Annotations to James Joyce's Ulysses/Sirens/272

Annotations edit

in nomine Domini ... mea culpa     (Latin) in the name of the Lord ... through my fault.[1] Carroll Malone's lyrics for The Croppy Boy include the following stanza, in which the Croppy Boy begins his confession:

The Croppy Boy[2]

The youth has knelt to tell his sins:
Nomine Dei, the youth begins!
At mea culpa he beats his breast,
And in broken murmurs he speaks the rest.


The Croppy Boy would have begun the Rite of Confession by making the Sign of the Cross while reciting the Trinitarian Formula: In nomine Patris et Filii et Spiritus Sancti, Amen (In the name of the Father and of the Son and of the Holy Spirit, Amen). He would recite the Confiteor, which includes the line, mea culpa, mea culpa (through my fault, through my fault), after confessing his sins.[3] The Croppy Boy, then, would not have spoken the words Nomine Dei, while his mea culpa would have come after the litany of his sins. Furthermore, the Latin expressions Bloom, Goulding and Pat are alleged to hear are not part of the traditional lyrics. It is possible that Ben Dollard is singing a variant text, or simply misremembering the lyrics; Zack Bowen believes that the mistake is Joyce's.[4]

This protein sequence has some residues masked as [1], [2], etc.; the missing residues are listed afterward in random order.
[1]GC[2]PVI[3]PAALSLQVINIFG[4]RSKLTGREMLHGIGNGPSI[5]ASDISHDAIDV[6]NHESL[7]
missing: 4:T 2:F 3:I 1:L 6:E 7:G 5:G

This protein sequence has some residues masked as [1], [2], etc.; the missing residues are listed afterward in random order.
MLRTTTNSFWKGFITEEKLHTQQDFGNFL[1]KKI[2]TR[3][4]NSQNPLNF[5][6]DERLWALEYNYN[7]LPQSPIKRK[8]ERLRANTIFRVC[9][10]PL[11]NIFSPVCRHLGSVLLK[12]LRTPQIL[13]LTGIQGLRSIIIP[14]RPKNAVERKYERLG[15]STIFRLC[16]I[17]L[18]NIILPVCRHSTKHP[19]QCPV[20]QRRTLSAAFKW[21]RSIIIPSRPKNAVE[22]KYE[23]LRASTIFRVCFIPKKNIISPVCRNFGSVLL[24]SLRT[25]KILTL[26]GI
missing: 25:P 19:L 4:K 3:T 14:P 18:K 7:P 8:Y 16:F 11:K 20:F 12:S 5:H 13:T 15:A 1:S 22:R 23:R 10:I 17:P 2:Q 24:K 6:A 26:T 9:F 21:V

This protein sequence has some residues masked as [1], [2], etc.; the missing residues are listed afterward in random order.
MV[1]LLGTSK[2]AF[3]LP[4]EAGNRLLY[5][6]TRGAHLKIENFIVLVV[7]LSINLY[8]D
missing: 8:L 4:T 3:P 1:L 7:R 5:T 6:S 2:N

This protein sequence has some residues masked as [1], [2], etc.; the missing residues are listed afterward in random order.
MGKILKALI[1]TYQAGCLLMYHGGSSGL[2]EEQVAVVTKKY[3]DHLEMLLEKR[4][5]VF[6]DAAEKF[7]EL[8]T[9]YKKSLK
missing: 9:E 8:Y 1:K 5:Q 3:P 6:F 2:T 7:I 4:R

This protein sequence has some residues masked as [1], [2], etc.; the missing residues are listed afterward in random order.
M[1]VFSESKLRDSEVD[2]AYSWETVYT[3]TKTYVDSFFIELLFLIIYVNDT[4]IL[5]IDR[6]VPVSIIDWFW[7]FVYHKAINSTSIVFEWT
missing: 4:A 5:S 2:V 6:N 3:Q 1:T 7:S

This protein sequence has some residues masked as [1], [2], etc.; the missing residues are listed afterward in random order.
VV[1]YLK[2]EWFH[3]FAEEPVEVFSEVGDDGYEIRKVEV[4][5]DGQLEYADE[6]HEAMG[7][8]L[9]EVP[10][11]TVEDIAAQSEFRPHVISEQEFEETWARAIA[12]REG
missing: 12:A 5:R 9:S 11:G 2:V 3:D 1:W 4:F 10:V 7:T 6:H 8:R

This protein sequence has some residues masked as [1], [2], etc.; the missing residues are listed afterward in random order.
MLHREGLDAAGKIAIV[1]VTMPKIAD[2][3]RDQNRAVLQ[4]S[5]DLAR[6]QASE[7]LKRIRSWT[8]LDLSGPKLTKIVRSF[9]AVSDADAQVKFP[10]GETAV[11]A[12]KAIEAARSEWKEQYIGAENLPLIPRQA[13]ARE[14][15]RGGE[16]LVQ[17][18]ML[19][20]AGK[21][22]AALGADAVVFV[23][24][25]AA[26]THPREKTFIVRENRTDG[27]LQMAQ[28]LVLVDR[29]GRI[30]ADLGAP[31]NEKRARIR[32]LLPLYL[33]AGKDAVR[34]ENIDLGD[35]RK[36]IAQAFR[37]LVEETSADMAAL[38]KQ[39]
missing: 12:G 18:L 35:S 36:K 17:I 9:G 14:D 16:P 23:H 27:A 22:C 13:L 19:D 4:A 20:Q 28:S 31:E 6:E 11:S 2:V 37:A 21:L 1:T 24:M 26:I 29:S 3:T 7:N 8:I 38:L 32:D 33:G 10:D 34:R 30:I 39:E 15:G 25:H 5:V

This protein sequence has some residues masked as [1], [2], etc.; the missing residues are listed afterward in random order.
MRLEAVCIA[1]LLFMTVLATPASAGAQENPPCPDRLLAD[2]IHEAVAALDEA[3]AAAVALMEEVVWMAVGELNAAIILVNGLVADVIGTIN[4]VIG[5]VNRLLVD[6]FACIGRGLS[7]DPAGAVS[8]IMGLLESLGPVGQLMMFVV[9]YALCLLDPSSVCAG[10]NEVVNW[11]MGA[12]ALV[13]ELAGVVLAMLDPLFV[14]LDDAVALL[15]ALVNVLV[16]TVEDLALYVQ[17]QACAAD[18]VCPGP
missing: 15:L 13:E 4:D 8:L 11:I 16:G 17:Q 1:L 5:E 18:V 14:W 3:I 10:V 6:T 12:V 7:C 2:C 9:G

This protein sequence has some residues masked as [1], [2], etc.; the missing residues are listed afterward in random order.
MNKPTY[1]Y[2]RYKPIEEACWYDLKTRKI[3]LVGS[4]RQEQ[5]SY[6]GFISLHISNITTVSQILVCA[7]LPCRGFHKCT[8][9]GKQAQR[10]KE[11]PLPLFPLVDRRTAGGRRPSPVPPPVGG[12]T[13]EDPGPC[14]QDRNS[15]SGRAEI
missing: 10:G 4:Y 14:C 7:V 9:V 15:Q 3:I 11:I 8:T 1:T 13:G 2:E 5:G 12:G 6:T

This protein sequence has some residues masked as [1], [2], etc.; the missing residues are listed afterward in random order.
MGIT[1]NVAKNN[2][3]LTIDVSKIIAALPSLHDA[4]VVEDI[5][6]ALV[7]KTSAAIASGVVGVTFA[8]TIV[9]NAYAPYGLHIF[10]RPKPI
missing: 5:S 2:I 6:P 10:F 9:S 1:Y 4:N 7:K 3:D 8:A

It is curious that the text of Ulysses has the Latin expression in nomine domini (in the name of the Lord) instead of nomine dei (in God's name), while giving the English translation of the latter. Perhaps the translation is Bloom's.

corpusnomine     (Latin) A nonsense word Bloom has concocted from corpus (body) and nomine (in the name). He has just heard Ben Dollard sing the latter; this reminds him of the expression Corpus Domini (the Body of Our Lord), which he heard in St Andrew's Church on Westland Row earlier in the day (077.31); he is also reminded of the Latin he heard in the mortuary chapel in Prospect Cemetery during Paddy Dignam's Burial Service, which had prompted another of his Latin concoctions, Dominenamine (100.01).[5] See 246.16 for an earlier variant in this episode. See also 266.18 for a similar instance, and 277.37 for a variation on dominenamine.

References edit

  1. Gifford (1988) 307.
  2. The Croppy Boy
  3. Rituale Romanum 62 ff.
  4. Bowen, Zack R. (1974). Musical Allusions in the Works of James Joyce: Early Poetry through Ulysses. Albany: State University of New York Press. pp. 196–197. ISBN 0-87395-248-0.
  5. Gifford (1988) 307.
    Thornton (1968) 251.
Annotations to James Joyce's Ulysses
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